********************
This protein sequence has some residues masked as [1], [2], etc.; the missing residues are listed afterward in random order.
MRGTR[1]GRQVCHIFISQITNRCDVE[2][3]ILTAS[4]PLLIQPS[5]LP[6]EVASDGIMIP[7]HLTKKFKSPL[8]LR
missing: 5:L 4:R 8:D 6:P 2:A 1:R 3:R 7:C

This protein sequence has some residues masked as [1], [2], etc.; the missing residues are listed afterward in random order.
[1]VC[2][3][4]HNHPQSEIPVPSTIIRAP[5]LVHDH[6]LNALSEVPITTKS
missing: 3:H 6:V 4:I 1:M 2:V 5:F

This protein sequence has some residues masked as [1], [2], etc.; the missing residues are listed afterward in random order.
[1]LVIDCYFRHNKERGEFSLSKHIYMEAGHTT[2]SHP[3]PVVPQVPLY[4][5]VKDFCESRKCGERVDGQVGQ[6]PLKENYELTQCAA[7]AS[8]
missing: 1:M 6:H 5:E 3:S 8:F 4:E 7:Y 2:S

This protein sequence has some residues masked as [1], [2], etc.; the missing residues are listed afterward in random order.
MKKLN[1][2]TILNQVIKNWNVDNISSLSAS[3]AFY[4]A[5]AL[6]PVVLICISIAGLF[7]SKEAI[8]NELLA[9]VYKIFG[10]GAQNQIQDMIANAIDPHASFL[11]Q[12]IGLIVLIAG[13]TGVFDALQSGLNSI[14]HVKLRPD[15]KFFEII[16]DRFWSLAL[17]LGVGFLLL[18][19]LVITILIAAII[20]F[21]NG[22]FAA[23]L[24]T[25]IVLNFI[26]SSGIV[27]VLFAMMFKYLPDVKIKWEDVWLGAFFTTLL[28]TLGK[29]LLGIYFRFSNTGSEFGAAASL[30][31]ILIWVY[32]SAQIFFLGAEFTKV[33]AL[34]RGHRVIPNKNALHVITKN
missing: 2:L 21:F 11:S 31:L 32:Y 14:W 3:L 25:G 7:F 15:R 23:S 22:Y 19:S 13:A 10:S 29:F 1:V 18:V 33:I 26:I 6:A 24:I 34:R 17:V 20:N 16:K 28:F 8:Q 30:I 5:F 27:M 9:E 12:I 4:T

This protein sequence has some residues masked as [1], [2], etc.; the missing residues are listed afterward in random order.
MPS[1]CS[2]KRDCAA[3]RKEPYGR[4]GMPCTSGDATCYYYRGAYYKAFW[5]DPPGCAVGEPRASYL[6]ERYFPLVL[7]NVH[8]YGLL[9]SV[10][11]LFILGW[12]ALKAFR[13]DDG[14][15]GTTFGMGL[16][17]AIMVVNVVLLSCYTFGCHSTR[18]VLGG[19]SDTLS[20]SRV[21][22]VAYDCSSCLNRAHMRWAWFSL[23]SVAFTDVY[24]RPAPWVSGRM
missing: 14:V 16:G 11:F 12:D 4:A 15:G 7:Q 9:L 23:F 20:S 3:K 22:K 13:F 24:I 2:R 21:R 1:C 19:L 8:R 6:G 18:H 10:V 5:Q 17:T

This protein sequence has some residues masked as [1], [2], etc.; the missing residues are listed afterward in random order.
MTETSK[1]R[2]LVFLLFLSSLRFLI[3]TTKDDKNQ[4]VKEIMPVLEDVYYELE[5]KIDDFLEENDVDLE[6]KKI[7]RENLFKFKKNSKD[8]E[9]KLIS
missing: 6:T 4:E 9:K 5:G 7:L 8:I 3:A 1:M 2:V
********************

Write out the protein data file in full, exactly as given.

This protein sequence has some residues masked as [1], [2], etc.; the missing residues are listed afterward in random order.
MRGTR[1]GRQVCHIFISQITNRCDVE[2][3]ILTAS[4]PLLIQPS[5]LP[6]EVASDGIMIP[7]HLTKKFKSPL[8]LR
missing: 5:L 4:R 8:D 6:P 2:A 1:R 3:R 7:C

This protein sequence has some residues masked as [1], [2], etc.; the missing residues are listed afterward in random order.
[1]VC[2][3][4]HNHPQSEIPVPSTIIRAP[5]LVHDH[6]LNALSEVPITTKS
missing: 3:H 6:V 4:I 1:M 2:V 5:F

This protein sequence has some residues masked as [1], [2], etc.; the missing residues are listed afterward in random order.
[1]LVIDCYFRHNKERGEFSLSKHIYMEAGHTT[2]SHP[3]PVVPQVPLY[4][5]VKDFCESRKCGERVDGQVGQ[6]PLKENYELTQCAA[7]AS[8]
missing: 1:M 6:H 5:E 3:S 8:F 4:E 7:Y 2:S

This protein sequence has some residues masked as [1], [2], etc.; the missing residues are listed afterward in random order.
MKKLN[1][2]TILNQVIKNWNVDNISSLSAS[3]AFY[4]A[5]AL[6]PVVLICISIAGLF[7]SKEAI[8]NELLA[9]VYKIFG[10]GAQNQIQDMIANAIDPHASFL[11]Q[12]IGLIVLIAG[13]TGVFDALQSGLNSI[14]HVKLRPD[15]KFFEII[16]DRFWSLAL[17]LGVGFLLL[18][19]LVITILIAAII[20]F[21]NG[22]FAA[23]L[24]T[25]IVLNFI[26]SSGIV[27]VLFAMMFKYLPDVKIKWEDVWLGAFFTTLL[28]TLGK[29]LLGIYFRFSNTGSEFGAAASL[30][31]ILIWVY[32]SAQIFFLGAEFTKV[33]AL[34]RGHRVIPNKNALHVITKN
missing: 2:L 21:F 11:S 31:L 32:Y 14:W 3:L 25:G 7:F 15:R 23:S 22:Y 19:S 13:A 10:S 29:F 1:V 18:V 33:I 26:I 6:A 24:I 34:R 17:V 20:N 16:K 28:F 8:Q 30:I 5:F 27:M 9:E 12:I 4:T

This protein sequence has some residues masked as [1], [2], etc.; the missing residues are listed afterward in random order.
MPS[1]CS[2]KRDCAA[3]RKEPYGR[4]GMPCTSGDATCYYYRGAYYKAFW[5]DPPGCAVGEPRASYL[6]ERYFPLVL[7]NVH[8]YGLL[9]SV[10][11]LFILGW[12]ALKAFR[13]DDG[14][15]GTTFGMGL[16][17]AIMVVNVVLLSCYTFGCHSTR[18]VLGG[19]SDTLS[20]SRV[21][22]VAYDCSSCLNRAHMRWAWFSL[23]SVAFTDVY[24]RPAPWVSGRM
missing: 14:V 16:G 11:F 12:D 4:A 15:G 7:Q 9:L 23:F 20:S 3:K 22:K 13:F 24:I 2:R 21:R 1:C 19:L 8:R 6:G 18:H 10:V 5:Q 17:T

This protein sequence has some residues masked as [1], [2], etc.; the missing residues are listed afterward in random order.
MTETSK[1]R[2]LVFLLFLSSLRFLI[3]TTKDDKNQ[4]VKEIMPVLEDVYYELE[5]KIDDFLEENDVDLE[6]KKI[7]RENLFKFKKNSKD[8]E[9]KLIS
missing: 6:T 4:E 9:K 5:G 7:L 8:I 3:A 1:M 2:V